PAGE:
It's wrong time to raise political temperature

Kenya Kwanza coalition led by William Ruto and his running mate Rigathi Gachagua during their political rally in Eldoret in Uasin Gishu County on August 1, 2022. [Christopher Kipsang, Standard]

The August 9 General Election campaigns have entered the homestretch. To date, the campaigns have been arduous even as aspirants throw in everything but the kitchen sink in attempts to spice them up and increase their individual appeals to the electorate.

In truth, Member of County Assembly, Member of Parliament, Senate and governorship campaigns have largely been peaceful, except for a few isolated incidents that fizzled out almost immediately.

The same cannot be said of the presidential campaign that took off well but turned ugly somewhere along the way. It is in the public domain that lately, Deputy President William Ruto and his running mate Rigathi Gachagua have taken the gloves off and make publicly derogatory remarks that demean President Uhuru Kenyatta and anger his supporters.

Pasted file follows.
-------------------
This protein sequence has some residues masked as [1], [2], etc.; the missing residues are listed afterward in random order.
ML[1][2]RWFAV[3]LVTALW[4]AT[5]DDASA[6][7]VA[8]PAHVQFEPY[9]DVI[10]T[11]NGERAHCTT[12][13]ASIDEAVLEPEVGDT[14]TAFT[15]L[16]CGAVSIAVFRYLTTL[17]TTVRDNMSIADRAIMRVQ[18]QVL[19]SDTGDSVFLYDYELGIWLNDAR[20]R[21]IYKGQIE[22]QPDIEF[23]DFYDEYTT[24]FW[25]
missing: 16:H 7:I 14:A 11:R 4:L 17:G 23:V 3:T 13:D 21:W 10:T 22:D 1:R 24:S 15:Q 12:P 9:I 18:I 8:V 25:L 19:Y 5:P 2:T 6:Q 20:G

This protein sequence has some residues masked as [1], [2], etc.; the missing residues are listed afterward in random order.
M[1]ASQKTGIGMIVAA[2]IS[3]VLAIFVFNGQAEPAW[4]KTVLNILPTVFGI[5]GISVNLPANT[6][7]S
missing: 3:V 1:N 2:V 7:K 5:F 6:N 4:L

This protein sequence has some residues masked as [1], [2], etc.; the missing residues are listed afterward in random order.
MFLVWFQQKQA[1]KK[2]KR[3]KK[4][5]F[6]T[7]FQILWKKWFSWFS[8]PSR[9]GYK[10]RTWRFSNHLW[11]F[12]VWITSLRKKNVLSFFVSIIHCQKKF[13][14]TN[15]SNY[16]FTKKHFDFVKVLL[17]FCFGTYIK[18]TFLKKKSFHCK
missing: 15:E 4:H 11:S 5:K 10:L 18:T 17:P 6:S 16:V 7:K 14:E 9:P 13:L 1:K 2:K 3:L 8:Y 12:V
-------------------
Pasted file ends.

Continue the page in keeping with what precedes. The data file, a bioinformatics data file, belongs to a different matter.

Allegations by Dr Ruto and Mr Gachagua that Uhuru is after their lives are reckless, irresponsible and a recipe for trouble. Leaders should appreciate the fact that their supporters hang on to their words, and one wonders what the duo intended their supporters to do with such information.

If indeed Ruto and Gachagua have evidence on their claim, they should have done the right thing outside public limelight.

Some people might argue that all this is in the spirit of election campaigns; that there are no permanent enemies in politics. But leaders must know where to draw the line.

This is an important, but tense moment for Kenya as our past elections history can attest. Going the elections is exhilarating and dreadful at the same time.

While Kenyans are excited about the prospects of ushering in a new administration, they are afraid since elections have brought them suffering before. Electoral violence claimed 1,300 lives in 2008 and displaced more than 600,000. That is something we must avoid at all costs.

We will still have a country after the elections, which is why leaders should tone down and urge their supporters to vote peacefully.